The decision last week not to award STEAM Studio high school a state charter to open this fall was ultimately the right one for Andover.
In its review of the proposed charter school, the state Department of Elementary and Secondary Education recognized significant passion on the part of the STEAM Studio team, led by School Committee member David Birnbach.
It found the proposed school’s “emphasis on creative exploration and invention meaningful and consistent with high academic standards and student success.”
“The applicant group demonstrated a passionate understanding of and connection to the proposed mission and vision ... as well as a strong commitment to serve Andover and the surrounding communities,” its analysis said.
But passion does not a school make. In the end, the STEAM Studio proposal fell short of fully providing a new option to enhance the educational opportunities for local high-schoolers.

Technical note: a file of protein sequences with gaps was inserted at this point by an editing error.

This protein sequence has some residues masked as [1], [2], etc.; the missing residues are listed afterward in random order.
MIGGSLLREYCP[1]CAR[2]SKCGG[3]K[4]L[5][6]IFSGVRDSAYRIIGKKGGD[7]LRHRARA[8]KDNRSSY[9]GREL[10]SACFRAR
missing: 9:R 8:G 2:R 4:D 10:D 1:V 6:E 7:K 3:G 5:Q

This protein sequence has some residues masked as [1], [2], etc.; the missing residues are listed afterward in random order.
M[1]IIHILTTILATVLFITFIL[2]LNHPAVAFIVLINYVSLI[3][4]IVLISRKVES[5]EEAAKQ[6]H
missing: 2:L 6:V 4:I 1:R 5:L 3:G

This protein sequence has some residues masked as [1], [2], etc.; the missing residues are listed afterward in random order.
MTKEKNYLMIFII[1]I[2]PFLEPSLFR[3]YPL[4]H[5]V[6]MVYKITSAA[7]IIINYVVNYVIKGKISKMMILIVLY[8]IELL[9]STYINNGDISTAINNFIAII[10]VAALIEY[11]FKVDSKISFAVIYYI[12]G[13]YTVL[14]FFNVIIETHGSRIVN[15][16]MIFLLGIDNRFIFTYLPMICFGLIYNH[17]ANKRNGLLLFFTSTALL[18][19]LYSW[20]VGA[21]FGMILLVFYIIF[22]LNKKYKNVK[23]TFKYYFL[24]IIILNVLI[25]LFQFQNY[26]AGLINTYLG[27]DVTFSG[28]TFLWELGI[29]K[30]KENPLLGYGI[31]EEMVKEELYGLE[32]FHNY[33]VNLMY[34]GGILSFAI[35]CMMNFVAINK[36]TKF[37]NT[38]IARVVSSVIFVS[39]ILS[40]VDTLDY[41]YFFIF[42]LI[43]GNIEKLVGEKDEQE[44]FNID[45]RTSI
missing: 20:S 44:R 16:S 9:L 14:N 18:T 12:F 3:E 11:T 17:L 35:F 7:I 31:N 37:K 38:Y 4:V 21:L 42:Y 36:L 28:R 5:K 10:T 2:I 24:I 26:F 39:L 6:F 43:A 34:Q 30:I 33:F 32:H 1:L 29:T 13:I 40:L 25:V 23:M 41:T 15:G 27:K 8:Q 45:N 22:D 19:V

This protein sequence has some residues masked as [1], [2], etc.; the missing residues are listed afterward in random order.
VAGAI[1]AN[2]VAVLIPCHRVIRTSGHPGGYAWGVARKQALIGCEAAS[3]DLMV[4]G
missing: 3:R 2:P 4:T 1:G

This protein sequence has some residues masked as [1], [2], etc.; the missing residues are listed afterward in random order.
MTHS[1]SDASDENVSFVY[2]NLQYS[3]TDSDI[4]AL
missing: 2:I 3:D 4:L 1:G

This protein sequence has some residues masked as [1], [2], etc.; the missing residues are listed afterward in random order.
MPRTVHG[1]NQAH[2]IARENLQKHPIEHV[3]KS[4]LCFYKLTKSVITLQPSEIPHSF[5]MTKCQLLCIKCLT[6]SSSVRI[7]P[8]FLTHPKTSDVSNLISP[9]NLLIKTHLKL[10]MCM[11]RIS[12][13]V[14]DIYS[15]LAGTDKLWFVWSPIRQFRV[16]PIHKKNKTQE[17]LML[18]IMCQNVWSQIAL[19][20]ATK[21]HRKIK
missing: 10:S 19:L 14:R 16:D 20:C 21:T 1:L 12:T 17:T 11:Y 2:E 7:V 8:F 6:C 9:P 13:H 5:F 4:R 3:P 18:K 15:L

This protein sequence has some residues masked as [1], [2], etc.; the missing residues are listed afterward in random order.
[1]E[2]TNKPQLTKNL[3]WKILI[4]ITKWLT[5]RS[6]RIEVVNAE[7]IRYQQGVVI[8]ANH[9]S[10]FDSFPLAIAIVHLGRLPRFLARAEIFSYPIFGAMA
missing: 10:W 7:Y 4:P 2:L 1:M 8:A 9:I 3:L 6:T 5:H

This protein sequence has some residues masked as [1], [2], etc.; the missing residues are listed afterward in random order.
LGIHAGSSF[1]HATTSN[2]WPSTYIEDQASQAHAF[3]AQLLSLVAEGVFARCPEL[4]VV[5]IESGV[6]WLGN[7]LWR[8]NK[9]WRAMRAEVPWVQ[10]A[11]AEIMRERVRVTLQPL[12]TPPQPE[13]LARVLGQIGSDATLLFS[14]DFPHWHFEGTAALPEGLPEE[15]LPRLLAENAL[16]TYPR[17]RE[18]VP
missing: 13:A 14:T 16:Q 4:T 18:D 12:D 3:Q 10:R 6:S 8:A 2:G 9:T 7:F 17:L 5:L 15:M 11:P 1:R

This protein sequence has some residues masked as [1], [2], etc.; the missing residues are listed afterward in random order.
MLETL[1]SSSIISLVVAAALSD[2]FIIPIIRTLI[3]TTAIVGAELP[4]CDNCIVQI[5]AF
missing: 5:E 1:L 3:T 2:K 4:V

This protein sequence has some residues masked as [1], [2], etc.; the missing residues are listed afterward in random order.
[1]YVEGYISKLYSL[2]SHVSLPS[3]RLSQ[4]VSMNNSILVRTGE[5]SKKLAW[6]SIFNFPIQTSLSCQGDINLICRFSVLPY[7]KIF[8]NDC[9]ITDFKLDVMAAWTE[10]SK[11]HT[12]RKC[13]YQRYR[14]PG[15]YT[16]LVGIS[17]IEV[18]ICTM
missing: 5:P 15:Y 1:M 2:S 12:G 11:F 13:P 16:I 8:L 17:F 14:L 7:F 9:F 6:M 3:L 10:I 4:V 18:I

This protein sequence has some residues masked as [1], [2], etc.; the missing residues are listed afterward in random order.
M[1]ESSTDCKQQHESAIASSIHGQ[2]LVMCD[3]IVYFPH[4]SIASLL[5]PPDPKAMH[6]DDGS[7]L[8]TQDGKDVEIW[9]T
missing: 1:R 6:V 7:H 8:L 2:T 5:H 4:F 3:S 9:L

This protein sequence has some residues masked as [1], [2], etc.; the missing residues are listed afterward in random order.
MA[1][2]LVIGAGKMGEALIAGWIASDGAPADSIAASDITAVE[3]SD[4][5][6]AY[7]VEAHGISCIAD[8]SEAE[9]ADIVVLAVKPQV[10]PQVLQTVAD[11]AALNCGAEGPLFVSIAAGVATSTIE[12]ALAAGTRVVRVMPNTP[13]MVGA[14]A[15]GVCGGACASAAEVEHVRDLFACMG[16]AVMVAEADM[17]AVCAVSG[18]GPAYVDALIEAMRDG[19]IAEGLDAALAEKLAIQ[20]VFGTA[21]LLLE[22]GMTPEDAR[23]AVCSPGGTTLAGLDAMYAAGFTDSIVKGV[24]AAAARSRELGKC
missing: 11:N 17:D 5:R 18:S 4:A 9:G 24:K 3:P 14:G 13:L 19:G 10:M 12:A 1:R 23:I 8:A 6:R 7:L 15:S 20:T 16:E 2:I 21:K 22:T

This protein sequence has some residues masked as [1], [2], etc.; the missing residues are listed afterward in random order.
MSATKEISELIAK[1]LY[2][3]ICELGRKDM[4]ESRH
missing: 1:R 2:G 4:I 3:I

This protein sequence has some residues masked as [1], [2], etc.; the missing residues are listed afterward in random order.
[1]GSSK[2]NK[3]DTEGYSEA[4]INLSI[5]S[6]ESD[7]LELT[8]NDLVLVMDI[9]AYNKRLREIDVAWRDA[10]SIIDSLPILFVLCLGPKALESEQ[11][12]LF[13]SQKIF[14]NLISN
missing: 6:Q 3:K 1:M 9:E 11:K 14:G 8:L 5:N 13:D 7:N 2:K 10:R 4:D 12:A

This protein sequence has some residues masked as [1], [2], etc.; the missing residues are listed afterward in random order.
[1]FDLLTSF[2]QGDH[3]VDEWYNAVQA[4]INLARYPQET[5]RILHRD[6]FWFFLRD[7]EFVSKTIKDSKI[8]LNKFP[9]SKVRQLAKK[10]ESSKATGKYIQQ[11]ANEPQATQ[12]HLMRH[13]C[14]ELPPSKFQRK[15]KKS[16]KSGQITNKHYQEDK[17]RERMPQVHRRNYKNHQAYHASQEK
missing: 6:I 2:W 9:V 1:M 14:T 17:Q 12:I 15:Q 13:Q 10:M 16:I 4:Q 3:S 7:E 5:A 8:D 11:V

The state analysis ultimately identified 34 weaknesses, and only 14 strengths with the proposal, concluding the vision behind STEAM Studio “is not sufficiently developed or integrated into the implementation of a comprehensive educational program.”
There was limited information on how STEAM Studio would operate and no guarantee of enrollment to support the school’s opening this fall. In short, it lacked the concrete proof that it could succeed.
Then, there was the significant opposition — whether justified or not — surrounding the proposal from Andover school officials, teachers and parents, a factor that was weighed by the state in its final decision.
But while STEAM Studio may have rightfully failed to win state support, what it did succeed in doing was bringing more awareness and scrutiny to the educational structure at Andover High School.
We believe School Committee Chairman Dennis Forgue was correct in his observation that the potential competition posed by STEAM Studio raised the bar for Andover schools.